In addition, a MySpace is a good ‘online presence’ substitute for those who don’t have the inclination to create or maintain personal domains and/or weblogs, in a way that Friendster or the usual free homepage services never have been able to be. My friend quoted above used to have her own subdomain with a weblog, but she no longer has the time (with all she has happening offline) and is basically moving to a MySpace just to stay ‘connected’ to people or post occasional updates about her life without the responsibility & work of a weblog.

  • danah boyd on “Move Over Friendster…”

    danah ponders what it means to be a ‘hotter’ social networking service: [from apophenia: “Move Over Friendster…”] So, waking up to the Mercury News exclaiming There’s a hotter site on the Web made me ROFL. Hotter? To who? By what…

  • danah boyd on “Move Over Friendster…”

    danah ponders what it means to be a ‘hotter’ social networking service: [from apophenia: “Move Over Friendster…”] So, waking up to the Mercury News exclaiming Move over, Friendster. There’s a hotter site on the Web made me ROFL. Hotter? To…

  • Joley–
    Academics_anon, applyingtograd, and a few other communities on livejournal are good places for grad student networking, especially if you already have an active LJ. However, I agree that we should have something with features specifically designed to drive academic networking.

  • maybe its the names. i mean, friendster sounds kind of needy doesn’t it. something for people that don’t have friends. myspace on the other hand, is a club of one, and you’re in control of who comes in.

  • I prefer Friendster mostly because I’ve found about 10 times as many of my friends on it as I have on MySpace.

    And yet MySpace seems so promiscuous to me. All of my Friendsters are people I met in the real world before making them my Friendsters. Although if I met someone on Friendster and made friends online I would then add this person to my Friendster list.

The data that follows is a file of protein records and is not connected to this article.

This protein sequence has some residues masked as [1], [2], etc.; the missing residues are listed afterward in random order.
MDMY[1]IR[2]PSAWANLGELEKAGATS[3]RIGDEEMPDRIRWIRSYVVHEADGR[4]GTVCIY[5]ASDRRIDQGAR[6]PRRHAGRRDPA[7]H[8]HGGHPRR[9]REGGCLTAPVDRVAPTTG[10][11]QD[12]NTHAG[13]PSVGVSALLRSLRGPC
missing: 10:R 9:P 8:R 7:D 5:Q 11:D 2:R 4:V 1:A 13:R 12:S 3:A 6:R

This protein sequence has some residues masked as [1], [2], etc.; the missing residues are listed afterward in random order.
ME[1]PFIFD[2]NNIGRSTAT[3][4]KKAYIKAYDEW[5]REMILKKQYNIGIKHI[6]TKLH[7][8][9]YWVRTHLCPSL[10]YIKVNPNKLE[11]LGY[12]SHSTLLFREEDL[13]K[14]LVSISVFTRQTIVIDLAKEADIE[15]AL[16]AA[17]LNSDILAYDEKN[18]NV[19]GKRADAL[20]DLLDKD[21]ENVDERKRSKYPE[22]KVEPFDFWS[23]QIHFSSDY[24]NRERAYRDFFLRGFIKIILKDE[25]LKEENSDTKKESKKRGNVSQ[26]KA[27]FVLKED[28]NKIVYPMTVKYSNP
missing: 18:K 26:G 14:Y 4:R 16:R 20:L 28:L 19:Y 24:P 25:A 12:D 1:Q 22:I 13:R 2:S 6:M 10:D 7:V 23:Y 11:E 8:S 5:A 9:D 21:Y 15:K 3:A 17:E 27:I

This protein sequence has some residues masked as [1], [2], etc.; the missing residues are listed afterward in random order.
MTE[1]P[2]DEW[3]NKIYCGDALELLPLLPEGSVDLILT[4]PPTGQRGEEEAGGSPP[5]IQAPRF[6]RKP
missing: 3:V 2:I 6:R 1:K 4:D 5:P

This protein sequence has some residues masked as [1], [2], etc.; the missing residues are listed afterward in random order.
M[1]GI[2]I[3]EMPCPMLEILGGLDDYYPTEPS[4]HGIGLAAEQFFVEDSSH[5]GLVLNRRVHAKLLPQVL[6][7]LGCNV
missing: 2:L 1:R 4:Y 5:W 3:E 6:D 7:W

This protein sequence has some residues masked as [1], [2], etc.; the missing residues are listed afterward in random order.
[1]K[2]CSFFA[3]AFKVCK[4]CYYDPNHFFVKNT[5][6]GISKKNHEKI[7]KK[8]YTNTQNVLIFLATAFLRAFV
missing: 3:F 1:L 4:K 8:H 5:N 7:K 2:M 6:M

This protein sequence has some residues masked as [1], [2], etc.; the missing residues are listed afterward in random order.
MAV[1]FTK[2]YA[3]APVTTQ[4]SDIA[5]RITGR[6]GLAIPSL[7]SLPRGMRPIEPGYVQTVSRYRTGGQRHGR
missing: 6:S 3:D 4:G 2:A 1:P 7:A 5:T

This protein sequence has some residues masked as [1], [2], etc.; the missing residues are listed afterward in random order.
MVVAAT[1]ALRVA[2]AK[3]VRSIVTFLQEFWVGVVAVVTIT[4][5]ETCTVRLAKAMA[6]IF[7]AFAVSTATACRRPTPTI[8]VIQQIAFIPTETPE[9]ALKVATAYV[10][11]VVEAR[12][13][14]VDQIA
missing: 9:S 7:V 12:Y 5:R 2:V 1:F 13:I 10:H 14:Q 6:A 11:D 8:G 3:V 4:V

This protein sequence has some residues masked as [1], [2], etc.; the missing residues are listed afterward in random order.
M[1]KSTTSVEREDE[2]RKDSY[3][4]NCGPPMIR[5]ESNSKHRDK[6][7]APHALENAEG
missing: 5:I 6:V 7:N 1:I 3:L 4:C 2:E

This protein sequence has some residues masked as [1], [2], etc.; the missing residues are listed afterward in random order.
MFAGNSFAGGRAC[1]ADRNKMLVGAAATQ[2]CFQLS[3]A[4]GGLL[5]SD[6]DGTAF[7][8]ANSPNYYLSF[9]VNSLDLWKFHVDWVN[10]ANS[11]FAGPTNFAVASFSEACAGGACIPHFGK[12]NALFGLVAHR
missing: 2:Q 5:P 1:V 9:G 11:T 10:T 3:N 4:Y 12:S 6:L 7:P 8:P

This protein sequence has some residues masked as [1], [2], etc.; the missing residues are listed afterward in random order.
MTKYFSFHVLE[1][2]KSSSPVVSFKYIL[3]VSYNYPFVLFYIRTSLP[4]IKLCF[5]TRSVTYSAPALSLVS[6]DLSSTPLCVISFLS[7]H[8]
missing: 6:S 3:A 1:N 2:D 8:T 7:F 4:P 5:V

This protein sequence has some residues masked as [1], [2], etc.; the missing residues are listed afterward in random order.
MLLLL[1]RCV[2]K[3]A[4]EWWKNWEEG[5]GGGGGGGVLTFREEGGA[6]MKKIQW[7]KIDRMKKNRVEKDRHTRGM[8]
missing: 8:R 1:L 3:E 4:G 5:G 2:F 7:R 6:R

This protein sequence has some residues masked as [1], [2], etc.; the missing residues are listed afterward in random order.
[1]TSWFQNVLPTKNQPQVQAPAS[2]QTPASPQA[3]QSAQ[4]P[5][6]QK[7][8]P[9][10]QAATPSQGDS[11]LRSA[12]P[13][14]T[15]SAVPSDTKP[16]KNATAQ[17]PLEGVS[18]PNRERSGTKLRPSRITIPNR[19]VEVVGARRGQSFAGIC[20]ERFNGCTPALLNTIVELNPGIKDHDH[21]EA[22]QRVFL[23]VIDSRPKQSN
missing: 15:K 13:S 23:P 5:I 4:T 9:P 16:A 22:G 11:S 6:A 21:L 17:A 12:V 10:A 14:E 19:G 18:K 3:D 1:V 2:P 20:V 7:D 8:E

It seems most “friends” on MySpace are people who have never met in the real world (that’s fine) and actually never even met online (wtf?) Just read the comment galleries on the pages of really “popular” people. They have hundreds of comments saying nothing more than “Thanks for the add” and sometimes brief personal introductions. MySpace connections often seem so loose to me as to be meaningless.

    (The second part of the “Thanks for the add” routine that irks me is that that’s basically a personal message from one person to another. Why is it posted in the comment gallery?)

    MySpace is its own world and I’m not going to try to impose how I think it should be used on all the people who use it, but it sure gives me a headache sometimes.

  • Ben

    The best part of Myspace is the music services — I can listen to what all my friends are making. (And quite possibly it’s the music service that’s made Myspace look cool.)

  • I looked over your blog and didnt hear a mention of this networking site, which is my personal favorite:

    http://www.multiply.com

    http://pyvozaichuk.multiply.com

    the second link is a link to my personal page. i don’t update all that often, but i do have a variety of the different available ways to post on my page, so you can check those out.

  • Christine

    Anyone know a site that goes by the acronym RL?

  • Yeah, I always thought myspace was cool, but never really knew the history of Friendster. Glad to know the background now 🙂

  • redninja

    how to make your own background???

  • nerissa

    how do you log on myspace at school

  • Now that myspace is here friendster is not mentioned much i wonder who will be next.

  • issabel

    hi im issabel i know how you to make your backgrounds beutiful just visit the site of “tweakyourpage.com”then what you wanted are here backgrounds,layouts,pictures and any you want so try it now!